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I would like to determine the combined standard measurement uncertainty for a mean mass ##\bar{m}## computed from a mean volume ##\bar{V}## and a constant density ##\rho## with $$\bar{m} = \bar{V} \, \rho.$$

I know the mean volume ##\bar{V}##, volume standard deviation ##\sigma_V##, number of volume samples ##n_V## and constant density ##\rho##. The density ##\rho## is assumed to have no uncertainty.

I also have a small set of relative errors ##\epsilon_i## with ##n_\epsilon## samples that describe the deviation between masses ##\tilde{m}_i## obtained with the applied measurement method (same system to determine the volume and the same constant density) and the masses ##\hat{m}_i## obtained with an assumingly more reliable reference measurement method. The relative error ##\epsilon_i## is computed by $$\epsilon_i = \frac{\tilde{m}_i - \hat{m}_i}{\hat{m}_i}.$$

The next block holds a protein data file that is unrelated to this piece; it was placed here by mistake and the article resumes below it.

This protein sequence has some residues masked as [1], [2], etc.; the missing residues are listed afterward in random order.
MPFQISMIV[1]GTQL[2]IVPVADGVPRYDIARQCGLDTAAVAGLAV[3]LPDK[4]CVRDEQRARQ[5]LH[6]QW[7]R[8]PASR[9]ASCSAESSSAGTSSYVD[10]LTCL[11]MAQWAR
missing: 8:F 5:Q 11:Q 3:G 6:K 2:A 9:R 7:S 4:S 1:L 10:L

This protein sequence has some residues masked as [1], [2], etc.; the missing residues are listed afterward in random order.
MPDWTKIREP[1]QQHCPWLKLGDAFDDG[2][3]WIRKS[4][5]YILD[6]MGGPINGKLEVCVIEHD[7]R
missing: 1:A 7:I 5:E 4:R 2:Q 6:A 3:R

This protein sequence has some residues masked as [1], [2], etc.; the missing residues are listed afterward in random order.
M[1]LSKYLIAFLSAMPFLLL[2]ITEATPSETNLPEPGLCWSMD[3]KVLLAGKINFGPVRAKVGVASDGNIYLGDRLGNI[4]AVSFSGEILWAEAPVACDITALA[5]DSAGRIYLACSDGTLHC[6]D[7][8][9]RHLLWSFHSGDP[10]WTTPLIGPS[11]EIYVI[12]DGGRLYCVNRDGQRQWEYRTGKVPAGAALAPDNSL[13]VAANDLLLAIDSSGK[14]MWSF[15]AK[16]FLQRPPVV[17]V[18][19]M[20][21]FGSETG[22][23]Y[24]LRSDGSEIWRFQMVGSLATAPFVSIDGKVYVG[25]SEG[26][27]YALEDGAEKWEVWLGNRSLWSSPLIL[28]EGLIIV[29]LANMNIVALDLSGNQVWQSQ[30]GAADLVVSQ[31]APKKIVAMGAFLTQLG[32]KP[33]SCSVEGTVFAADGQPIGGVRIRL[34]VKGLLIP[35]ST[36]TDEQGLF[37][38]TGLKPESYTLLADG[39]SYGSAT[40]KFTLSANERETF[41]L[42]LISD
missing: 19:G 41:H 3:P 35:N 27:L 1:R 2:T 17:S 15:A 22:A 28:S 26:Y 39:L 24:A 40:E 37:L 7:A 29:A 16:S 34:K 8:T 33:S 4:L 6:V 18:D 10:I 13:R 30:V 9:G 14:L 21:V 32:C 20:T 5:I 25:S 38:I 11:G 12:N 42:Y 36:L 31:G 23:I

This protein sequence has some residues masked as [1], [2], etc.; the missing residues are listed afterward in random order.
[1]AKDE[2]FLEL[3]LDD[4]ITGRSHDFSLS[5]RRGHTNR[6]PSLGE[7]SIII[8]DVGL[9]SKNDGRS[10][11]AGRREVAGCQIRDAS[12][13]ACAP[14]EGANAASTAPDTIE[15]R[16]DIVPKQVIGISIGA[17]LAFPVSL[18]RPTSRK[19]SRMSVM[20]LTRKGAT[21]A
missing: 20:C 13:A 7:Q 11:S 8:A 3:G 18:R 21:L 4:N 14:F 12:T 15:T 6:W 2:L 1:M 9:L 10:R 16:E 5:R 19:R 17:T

All uncertainties are assumed to be normally distributed.

Approach

My approach to compute the combined standard measurement uncertainty ##u_c(\bar{m})## is $$u_c(\bar{m}) = \sqrt{\frac{\rho^2 \, u(V)^2 + u(m)^2}{n_V}}$$

with

$$u(V) = \sigma_V,$$

$$u(m) = \frac{1}{n_\epsilon - 1} \sum_{i = 0}^{n_\epsilon} \; (\epsilon_i \, \bar{m} - 0)^2.$$

Here, I assume that the error of the measurement method is zero-mean and I use the computed mean mass ##\bar{m}## to convert the given relative errors ##\epsilon_i## with unknown reference masses ##\hat{m}_i## into an absolute error.

Is this approach reasonable?

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# I Combined measurement uncertainty for mass computation

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